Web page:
Earlier this week the UCLA campus went on lockdown. An active shooter who murdered a professor and then committed suicide prompted the lockdown. Early news reports of how students and faculty handled the incident seem to indicate a well-handled situation. From our point of view as risk and security consultants, two things stand out about the UCLA lockdown:
- their mass notification system worked as intended
- faculty and students were able to shelter-in-place effectively
Mass notification is a term used to describe a system or platform that can deliver a message to a group of people (e.g., all faculty and students, all employees). Mass notification systems are typically employed to deliver a one-way message (i.e., recipients cannot respond to the message) via text message or email or both. Mass notification may be used to initiate lockdown, alert people to a danger like an active shooter, or alert people to hazardous weather conditions.
The early indications from UCLA point to a mass notification system that alerted faculty and students to shelter in place and stay away from campus if they were not yet on campus. This is why mass notification is such an important facet of an Emergency Action Plan – people need to know to stay where they are and barricade themselves; people need to know to stay away from the campus/building/location if they aren’t there yet; people need to know what is happening to reduce panic and confusion. Most individuals in our society (barring elementary school students) have smart phones on or near their person at most times – a mass notification system that sends text message alerts is a smart and effective way to alert a large number of people to possible dangers.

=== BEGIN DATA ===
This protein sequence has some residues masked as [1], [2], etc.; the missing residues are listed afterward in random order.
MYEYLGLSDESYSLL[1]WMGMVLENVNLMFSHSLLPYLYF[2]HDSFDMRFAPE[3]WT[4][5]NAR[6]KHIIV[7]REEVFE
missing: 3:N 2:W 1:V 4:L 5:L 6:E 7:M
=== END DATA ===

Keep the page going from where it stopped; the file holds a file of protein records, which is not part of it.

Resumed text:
News reports also point to the fact that faculty and students were aware of how to shelter-in-place. In the context of a lockdown scenario, shelter-in-place means taking refuge in a small, interior room with few or no windows. Once inside the room, you should lock the doors, close and lock all windows, close shades and blinds, barricade the door, and move to a place in the room where you cannot be seen. Barricading the door and moving to a place you cannot be seen is particularly important in the case of an active shooter. In the case of schools, this usually means staying in the classroom you’re already in and locking doors, barricading the door, and hiding; this seems to be how students and faculty at UCLA conducted themselves (those that were already in classrooms), even getting creative with outward opening doors.
Drilling a lockdown scenario is important; we can’t emphasize this enough. The more you practice these types of situations with your people – whether they’re students, staff, or employees – the better equipped your people will be when a situation arises. Panic mode has a tendency to set in during an emergency; people may forget to lock the doors or close window blinds, so the more these things are practiced, the better people’s response will be in a live event.